aNewDomain — Two prominent companies, OneWeb and SpaceX, are in a competitive race for global Internet access through constellations of low-earth satellites that will orbit around the planet. SpaceX made headlines in June, announcing it was ready to start limited testing of its satellites. Meanwhile Greg Wyler, the CEO of OneWeb, gave a thorough progress report in March 2015 in addition to the announcement of a bidding contract for the building of its satellites.
After three short months, and five bids, Airbus has won the OneWeb contact. The aircraft manufacturing company will build 900, 150-kilogram satellites for OneWeb, 648 of which will be used in OneWeb’s initial launch of its near-polar orbit constellation. The animated video below shows what that launch will look like:
Video: Airbus Defence and Space Selected for OneWeb Satellites Constellation
Questions And Answers
Brian Holz, the Director Space Systems for OneWeb, has given a wonderful in-depth interview to address the huge number of questions the OneWeb/Airbus announcement raises. Holz discusses these large issues (in addition to many others):
- Why the satellites will be produced in the U.S., and the factors that go into choosing a specific location
- The $400,000 to $500,000 cost of each satellite
- Why global participation is necessary for a global project, including launch services, satellite reliability and how to de-orbit them
- Financing the project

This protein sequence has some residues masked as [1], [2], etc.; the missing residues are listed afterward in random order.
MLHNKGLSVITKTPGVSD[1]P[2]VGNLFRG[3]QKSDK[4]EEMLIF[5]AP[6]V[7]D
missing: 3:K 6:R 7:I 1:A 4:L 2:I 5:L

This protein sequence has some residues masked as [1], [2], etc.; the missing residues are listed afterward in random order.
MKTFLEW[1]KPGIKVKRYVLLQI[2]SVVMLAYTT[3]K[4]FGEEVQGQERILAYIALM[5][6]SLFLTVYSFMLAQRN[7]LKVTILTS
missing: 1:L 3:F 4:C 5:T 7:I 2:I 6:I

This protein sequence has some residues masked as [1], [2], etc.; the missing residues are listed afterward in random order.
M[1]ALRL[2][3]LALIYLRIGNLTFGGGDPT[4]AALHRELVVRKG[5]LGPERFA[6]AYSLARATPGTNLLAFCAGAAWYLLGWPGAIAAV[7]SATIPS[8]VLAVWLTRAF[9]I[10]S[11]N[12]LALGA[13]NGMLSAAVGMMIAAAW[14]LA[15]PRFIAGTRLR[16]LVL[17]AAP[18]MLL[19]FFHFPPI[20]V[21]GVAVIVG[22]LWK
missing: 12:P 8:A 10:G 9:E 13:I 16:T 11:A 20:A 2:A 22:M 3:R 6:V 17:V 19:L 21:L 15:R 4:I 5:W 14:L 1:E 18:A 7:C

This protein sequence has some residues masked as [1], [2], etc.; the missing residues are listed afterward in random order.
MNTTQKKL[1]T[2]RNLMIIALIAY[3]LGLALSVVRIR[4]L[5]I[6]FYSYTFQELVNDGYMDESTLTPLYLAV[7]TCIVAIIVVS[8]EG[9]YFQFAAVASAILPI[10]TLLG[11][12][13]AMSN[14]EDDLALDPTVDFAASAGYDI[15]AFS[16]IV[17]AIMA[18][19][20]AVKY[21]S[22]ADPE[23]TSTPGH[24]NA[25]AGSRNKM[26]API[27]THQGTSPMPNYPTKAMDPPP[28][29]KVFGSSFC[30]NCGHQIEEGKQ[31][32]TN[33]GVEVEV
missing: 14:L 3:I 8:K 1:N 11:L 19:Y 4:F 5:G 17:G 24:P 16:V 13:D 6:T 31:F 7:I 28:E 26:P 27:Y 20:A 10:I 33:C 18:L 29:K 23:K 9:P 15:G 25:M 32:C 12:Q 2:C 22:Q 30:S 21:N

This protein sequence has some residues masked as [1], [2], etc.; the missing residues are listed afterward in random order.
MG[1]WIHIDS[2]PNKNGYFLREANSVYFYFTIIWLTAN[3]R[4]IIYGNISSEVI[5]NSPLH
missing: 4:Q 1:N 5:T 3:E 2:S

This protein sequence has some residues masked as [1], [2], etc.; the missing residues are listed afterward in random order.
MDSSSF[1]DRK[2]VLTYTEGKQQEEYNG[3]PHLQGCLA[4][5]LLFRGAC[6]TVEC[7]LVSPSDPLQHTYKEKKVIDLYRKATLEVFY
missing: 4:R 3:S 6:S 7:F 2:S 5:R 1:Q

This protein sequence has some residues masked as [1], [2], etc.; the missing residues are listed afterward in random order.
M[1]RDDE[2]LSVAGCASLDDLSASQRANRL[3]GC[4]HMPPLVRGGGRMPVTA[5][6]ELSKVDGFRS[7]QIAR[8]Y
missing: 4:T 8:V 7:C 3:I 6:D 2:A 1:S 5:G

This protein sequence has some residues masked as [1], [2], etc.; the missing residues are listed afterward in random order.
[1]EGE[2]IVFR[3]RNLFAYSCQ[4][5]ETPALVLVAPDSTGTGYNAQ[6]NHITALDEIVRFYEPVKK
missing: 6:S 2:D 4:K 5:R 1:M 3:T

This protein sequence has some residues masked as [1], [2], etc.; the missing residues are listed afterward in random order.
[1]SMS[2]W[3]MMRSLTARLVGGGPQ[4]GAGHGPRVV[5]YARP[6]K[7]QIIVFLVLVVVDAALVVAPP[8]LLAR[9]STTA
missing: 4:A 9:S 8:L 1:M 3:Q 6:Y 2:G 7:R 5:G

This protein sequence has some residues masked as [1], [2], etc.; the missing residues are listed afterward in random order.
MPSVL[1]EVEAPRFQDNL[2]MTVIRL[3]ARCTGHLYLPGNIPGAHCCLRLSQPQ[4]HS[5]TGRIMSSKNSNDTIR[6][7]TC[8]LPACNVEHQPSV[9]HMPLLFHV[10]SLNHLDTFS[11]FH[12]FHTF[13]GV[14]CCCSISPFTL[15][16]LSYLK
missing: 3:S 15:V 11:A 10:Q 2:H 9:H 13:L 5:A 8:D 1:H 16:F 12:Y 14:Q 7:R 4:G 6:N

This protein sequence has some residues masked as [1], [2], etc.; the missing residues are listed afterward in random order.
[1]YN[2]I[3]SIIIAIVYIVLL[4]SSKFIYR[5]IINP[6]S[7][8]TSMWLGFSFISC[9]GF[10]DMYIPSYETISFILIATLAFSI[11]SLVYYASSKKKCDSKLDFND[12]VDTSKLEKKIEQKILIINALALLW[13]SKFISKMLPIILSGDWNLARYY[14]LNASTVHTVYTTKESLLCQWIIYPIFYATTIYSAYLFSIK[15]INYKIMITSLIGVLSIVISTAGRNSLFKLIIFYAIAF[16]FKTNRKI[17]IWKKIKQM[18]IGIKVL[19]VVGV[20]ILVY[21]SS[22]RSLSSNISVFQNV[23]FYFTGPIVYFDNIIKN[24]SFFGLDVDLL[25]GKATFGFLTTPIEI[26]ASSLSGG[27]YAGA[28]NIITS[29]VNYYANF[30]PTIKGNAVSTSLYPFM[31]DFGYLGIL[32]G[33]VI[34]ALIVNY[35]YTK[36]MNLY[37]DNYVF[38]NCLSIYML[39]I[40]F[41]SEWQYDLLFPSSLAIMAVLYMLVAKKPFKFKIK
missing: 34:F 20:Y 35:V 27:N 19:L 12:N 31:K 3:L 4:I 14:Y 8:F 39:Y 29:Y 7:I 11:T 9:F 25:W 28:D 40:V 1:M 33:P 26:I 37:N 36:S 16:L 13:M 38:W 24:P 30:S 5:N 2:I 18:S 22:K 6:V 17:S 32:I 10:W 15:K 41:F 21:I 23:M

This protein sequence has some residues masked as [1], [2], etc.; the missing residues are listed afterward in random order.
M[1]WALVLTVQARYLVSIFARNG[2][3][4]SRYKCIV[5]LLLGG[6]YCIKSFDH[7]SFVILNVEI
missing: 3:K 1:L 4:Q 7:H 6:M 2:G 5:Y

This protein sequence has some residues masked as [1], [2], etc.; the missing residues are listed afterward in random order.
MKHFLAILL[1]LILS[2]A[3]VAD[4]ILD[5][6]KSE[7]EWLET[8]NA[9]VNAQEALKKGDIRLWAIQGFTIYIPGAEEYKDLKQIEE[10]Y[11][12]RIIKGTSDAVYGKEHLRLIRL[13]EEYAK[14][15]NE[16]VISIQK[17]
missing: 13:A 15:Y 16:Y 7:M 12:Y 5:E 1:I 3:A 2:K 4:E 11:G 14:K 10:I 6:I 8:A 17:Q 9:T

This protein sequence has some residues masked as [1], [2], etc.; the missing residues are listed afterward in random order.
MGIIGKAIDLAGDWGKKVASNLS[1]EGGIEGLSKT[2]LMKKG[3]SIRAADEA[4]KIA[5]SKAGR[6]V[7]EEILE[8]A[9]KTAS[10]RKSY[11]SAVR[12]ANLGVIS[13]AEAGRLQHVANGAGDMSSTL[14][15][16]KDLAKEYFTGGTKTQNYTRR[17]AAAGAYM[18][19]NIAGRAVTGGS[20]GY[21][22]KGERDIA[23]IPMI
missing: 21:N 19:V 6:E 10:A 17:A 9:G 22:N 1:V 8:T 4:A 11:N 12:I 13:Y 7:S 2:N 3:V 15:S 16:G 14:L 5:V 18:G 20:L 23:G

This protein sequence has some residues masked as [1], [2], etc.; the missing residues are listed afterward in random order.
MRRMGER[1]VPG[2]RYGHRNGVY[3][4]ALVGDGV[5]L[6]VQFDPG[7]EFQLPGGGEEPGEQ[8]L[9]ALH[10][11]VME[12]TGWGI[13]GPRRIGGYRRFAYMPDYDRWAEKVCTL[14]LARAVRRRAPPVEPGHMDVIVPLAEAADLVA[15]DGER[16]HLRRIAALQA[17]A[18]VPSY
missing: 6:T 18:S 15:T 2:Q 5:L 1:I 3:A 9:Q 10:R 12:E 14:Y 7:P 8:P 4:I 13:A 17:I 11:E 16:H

- How to find manufacturers for millions of antennas and user terminals
It’s worth the read.
CEO Greg Wyler and Brian Holz of OneWeb go back — they worked together at O3b Networks, a satellite company that’s already providing industrial-scale connectivity with medium-orbit satellites — and are legimimate competitors for SpaceX.
Both companies seek the same general goal: global connectivity. But OneWeb and SpaceX use different technology and organizational strategies when approaching this problem.
SpaceX plans have shown it will use roughly 4,000 satellites that are smaller, cheaper and shorter-lived than OneWeb’s, and they will be orbiting at only 645 kilometers. Likewise, the SpaceX project will be conducted much more within the company, whereas OneWeb has announced a coordinated coalition of partners to help achieve connectivity. Current OneWeb coalition members include Qualcomm, Virgin Galactic, Rockwell Collins, Honeywell Aerospace and, of course, Airbus. But Airbus won’t just be a supplier. It will be a partner in this joint venture, which will include others to help with technology, marketing and finance.
While the project operations are different, both are incredibly ambitious, expensive and risky. I’m not sure if either company will “win the race,” but I believe the best outcome for consumers would be for both companies to succeed. OneWeb and SpaceX would then compete between themselves and other terrestrial ISPs, opening up a more diverse marketplace.
Capitalism and its massive concentration of power and income inequality often poses a problem for me, but these ventures are examples of capitalism at its best.
For aNewDomain, I’m Larry Press.
Featured: Southern Lights by NASA Earth via Flickr
Body image: Brian Holz screenshot courtesy of SpaceNews